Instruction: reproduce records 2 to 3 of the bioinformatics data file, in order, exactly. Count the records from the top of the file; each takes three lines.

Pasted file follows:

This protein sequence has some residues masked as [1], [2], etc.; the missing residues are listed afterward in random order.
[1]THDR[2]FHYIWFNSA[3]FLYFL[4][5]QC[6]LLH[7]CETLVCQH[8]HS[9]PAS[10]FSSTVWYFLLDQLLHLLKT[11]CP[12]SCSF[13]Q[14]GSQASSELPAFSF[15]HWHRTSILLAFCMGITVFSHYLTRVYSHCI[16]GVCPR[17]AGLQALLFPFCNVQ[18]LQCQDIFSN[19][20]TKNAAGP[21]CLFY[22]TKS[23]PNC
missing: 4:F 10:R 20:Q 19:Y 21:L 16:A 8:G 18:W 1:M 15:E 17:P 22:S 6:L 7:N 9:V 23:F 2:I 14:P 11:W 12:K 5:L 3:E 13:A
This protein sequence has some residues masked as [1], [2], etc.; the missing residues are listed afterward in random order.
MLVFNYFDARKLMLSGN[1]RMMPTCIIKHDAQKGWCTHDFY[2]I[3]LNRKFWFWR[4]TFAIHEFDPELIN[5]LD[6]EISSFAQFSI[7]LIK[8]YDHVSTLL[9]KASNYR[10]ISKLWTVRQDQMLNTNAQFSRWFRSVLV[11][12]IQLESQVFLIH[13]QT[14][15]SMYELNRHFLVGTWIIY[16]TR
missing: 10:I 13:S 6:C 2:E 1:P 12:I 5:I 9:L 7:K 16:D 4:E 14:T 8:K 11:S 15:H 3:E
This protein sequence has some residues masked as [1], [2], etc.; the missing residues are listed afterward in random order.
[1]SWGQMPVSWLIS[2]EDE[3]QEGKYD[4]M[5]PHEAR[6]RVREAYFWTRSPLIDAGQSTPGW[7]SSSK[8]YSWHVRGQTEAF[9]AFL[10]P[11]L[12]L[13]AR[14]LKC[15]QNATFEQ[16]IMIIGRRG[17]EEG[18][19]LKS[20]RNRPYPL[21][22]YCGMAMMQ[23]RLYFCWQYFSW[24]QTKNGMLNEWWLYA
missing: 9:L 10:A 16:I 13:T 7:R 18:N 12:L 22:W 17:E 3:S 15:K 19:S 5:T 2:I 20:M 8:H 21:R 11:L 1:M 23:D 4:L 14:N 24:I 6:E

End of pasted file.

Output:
This protein sequence has some residues masked as [1], [2], etc.; the missing residues are listed afterward in random order.
MLVFNYFDARKLMLSGN[1]RMMPTCIIKHDAQKGWCTHDFY[2]I[3]LNRKFWFWR[4]TFAIHEFDPELIN[5]LD[6]EISSFAQFSI[7]LIK[8]YDHVSTLL[9]KASNYR[10]ISKLWTVRQDQMLNTNAQFSRWFRSVLV[11][12]IQLESQVFLIH[13]QT[14][15]SMYELNRHFLVGTWIIY[16]TR
missing: 10:I 13:S 6:C 2:E 1:P 12:I 5:I 9:L 7:K 16:D 4:E 14:T 8:K 11:S 15:H 3:E
This protein sequence has some residues masked as [1], [2], etc.; the missing residues are listed afterward in random order.
[1]SWGQMPVSWLIS[2]EDE[3]QEGKYD[4]M[5]PHEAR[6]RVREAYFWTRSPLIDAGQSTPGW[7]SSSK[8]YSWHVRGQTEAF[9]AFL[10]P[11]L[12]L[13]AR[14]LKC[15]QNATFEQ[16]IMIIGRRG[17]EEG[18][19]LKS[20]RNRPYPL[21][22]YCGMAMMQ[23]RLYFCWQYFSW[24]QTKNGMLNEWWLYA
missing: 9:L 10:A 16:I 13:T 7:R 18:N 12:L 22:W 17:E 3:S 15:K 19:S 5:T 2:I 20:M 8:H 21:R 11:L 1:M 23:D 4:L 14:N 24:I 6:E